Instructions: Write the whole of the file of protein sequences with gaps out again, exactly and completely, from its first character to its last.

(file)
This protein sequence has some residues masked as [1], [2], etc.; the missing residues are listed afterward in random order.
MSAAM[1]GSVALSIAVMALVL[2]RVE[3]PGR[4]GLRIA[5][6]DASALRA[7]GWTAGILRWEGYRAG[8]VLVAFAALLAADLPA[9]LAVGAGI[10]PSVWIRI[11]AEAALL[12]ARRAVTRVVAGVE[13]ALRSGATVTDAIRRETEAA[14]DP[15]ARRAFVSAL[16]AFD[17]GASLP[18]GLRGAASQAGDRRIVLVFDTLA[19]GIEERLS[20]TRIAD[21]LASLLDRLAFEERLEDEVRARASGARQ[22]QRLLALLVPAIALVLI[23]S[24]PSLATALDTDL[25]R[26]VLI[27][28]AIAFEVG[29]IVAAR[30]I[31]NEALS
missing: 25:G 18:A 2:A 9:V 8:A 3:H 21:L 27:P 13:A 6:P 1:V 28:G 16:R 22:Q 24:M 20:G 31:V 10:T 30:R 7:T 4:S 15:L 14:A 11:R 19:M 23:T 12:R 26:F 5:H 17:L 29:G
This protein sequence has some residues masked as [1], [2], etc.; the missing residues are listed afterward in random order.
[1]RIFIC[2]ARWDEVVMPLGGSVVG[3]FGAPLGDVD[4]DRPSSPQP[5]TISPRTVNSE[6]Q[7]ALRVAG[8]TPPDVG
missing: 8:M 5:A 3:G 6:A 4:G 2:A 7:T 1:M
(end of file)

This protein sequence has some residues masked as [1], [2], etc.; the missing residues are listed afterward in random order.
MSAAM[1]GSVALSIAVMALVL[2]RVE[3]PGR[4]GLRIA[5][6]DASALRA[7]GWTAGILRWEGYRAG[8]VLVAFAALLAADLPA[9]LAVGAGI[10]PSVWIRI[11]AEAALL[12]ARRAVTRVVAGVE[13]ALRSGATVTDAIRRETEAA[14]DP[15]ARRAFVSAL[16]AFD[17]GASLP[18]GLRGAASQAGDRRIVLVFDTLA[19]GIEERLS[20]TRIAD[21]LASLLDRLAFEERLEDEVRARASGARQ[22]QRLLALLVPAIALVLI[23]S[24]PSLATALDTDL[25]R[26]VLI[27][28]AIAFEVG[29]IVAAR[30]I[31]NEALS
missing: 25:G 18:A 2:A 9:V 8:A 3:H 21:L 27:P 13:A 6:P 1:V 28:G 16:R 22:Q 24:M 20:G 31:V 10:T 30:R 7:T 4:S 15:L 14:A 11:R 19:M 23:T 12:R 26:F 5:H 17:L 29:G
This protein sequence has some residues masked as [1], [2], etc.; the missing residues are listed afterward in random order.
[1]RIFIC[2]ARWDEVVMPLGGSVVG[3]FGAPLGDVD[4]DRPSSPQP[5]TISPRTVNSE[6]Q[7]ALRVAG[8]TPPDVG
missing: 8:M 5:A 3:G 6:A 4:G 2:A 7:T 1:M